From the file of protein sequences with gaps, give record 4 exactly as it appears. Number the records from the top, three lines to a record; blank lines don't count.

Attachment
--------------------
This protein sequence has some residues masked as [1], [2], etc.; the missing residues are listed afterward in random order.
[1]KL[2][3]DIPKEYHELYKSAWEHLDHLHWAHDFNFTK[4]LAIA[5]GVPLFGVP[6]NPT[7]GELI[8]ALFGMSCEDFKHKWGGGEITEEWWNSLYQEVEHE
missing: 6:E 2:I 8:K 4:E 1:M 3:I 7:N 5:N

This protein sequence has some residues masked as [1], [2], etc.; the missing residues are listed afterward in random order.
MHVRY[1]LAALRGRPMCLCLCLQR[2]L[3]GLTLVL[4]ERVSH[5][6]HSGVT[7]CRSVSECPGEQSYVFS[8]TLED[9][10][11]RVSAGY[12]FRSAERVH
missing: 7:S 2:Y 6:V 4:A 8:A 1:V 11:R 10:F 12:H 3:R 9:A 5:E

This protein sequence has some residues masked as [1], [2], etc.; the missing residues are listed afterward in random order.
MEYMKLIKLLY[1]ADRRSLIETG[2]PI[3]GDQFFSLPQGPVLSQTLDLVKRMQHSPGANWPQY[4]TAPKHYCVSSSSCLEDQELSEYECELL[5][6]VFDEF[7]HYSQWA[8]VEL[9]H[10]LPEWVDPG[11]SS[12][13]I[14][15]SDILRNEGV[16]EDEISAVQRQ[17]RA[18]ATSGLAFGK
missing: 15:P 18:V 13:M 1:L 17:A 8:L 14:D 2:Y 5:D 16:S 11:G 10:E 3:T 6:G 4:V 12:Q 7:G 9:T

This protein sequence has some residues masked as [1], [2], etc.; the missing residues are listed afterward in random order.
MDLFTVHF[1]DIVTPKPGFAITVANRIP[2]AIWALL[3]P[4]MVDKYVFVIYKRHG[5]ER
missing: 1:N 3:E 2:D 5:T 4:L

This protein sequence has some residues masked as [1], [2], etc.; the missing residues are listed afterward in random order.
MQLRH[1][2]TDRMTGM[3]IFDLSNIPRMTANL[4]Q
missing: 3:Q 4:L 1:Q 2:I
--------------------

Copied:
This protein sequence has some residues masked as [1], [2], etc.; the missing residues are listed afterward in random order.
MDLFTVHF[1]DIVTPKPGFAITVANRIP[2]AIWALL[3]P[4]MVDKYVFVIYKRHG[5]ER
missing: 1:N 3:E 2:D 5:T 4:L